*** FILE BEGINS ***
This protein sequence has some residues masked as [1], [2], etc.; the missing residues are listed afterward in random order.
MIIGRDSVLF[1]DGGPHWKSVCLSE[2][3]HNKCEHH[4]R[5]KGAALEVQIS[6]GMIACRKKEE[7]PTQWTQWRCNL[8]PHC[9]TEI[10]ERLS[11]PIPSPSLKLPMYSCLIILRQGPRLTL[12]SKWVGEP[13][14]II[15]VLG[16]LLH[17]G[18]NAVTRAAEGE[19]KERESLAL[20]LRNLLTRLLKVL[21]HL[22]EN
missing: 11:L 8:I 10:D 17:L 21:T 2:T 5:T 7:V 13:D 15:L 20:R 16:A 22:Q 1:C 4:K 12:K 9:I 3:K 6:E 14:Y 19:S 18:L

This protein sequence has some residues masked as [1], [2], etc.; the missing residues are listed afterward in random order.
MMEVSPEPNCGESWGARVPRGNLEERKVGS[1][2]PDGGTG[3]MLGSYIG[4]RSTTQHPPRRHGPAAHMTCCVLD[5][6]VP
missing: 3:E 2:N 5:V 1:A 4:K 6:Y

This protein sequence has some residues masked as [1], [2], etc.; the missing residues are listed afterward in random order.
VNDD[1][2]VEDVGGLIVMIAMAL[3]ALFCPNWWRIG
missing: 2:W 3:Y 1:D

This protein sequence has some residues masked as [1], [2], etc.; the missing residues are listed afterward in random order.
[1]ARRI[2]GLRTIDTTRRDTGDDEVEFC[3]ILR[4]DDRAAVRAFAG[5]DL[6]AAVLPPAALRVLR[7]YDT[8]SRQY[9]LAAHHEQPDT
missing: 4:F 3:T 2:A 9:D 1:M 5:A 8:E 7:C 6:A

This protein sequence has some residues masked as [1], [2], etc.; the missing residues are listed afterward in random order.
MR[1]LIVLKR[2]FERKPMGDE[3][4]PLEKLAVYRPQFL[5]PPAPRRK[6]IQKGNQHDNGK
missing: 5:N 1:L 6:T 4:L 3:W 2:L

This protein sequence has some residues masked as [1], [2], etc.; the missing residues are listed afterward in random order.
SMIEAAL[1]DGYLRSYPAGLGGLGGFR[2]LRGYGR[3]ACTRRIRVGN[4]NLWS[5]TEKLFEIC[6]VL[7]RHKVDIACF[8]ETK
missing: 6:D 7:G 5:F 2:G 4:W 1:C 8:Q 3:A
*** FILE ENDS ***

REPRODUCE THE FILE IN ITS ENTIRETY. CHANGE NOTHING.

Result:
This protein sequence has some residues masked as [1], [2], etc.; the missing residues are listed afterward in random order.
MIIGRDSVLF[1]DGGPHWKSVCLSE[2][3]HNKCEHH[4]R[5]KGAALEVQIS[6]GMIACRKKEE[7]PTQWTQWRCNL[8]PHC[9]TEI[10]ERLS[11]PIPSPSLKLPMYSCLIILRQGPRLTL[12]SKWVGEP[13][14]II[15]VLG[16]LLH[17]G[18]NAVTRAAEGE[19]KERESLAL[20]LRNLLTRLLKVL[21]HL[22]EN
missing: 11:L 8:I 10:D 17:L 21:T 2:T 5:T 7:V 13:D 15:L 20:R 16:A 22:Q 1:C 4:K 12:K 9:I 3:K 6:E 14:Y 19:S 18:L

This protein sequence has some residues masked as [1], [2], etc.; the missing residues are listed afterward in random order.
MMEVSPEPNCGESWGARVPRGNLEERKVGS[1][2]PDGGTG[3]MLGSYIG[4]RSTTQHPPRRHGPAAHMTCCVLD[5][6]VP
missing: 3:E 2:N 5:V 1:A 4:K 6:Y

This protein sequence has some residues masked as [1], [2], etc.; the missing residues are listed afterward in random order.
VNDD[1][2]VEDVGGLIVMIAMAL[3]ALFCPNWWRIG
missing: 2:W 3:Y 1:D

This protein sequence has some residues masked as [1], [2], etc.; the missing residues are listed afterward in random order.
[1]ARRI[2]GLRTIDTTRRDTGDDEVEFC[3]ILR[4]DDRAAVRAFAG[5]DL[6]AAVLPPAALRVLR[7]YDT[8]SRQY[9]LAAHHEQPDT
missing: 4:F 3:T 2:A 9:D 1:M 5:A 8:E 7:C 6:A

This protein sequence has some residues masked as [1], [2], etc.; the missing residues are listed afterward in random order.
MR[1]LIVLKR[2]FERKPMGDE[3][4]PLEKLAVYRPQFL[5]PPAPRRK[6]IQKGNQHDNGK
missing: 5:N 1:L 6:T 4:L 3:W 2:L

This protein sequence has some residues masked as [1], [2], etc.; the missing residues are listed afterward in random order.
SMIEAAL[1]DGYLRSYPAGLGGLGGFR[2]LRGYGR[3]ACTRRIRVGN[4]NLWS[5]TEKLFEIC[6]VL[7]RHKVDIACF[8]ETK
missing: 6:D 7:G 5:F 2:G 4:W 1:C 8:Q 3:A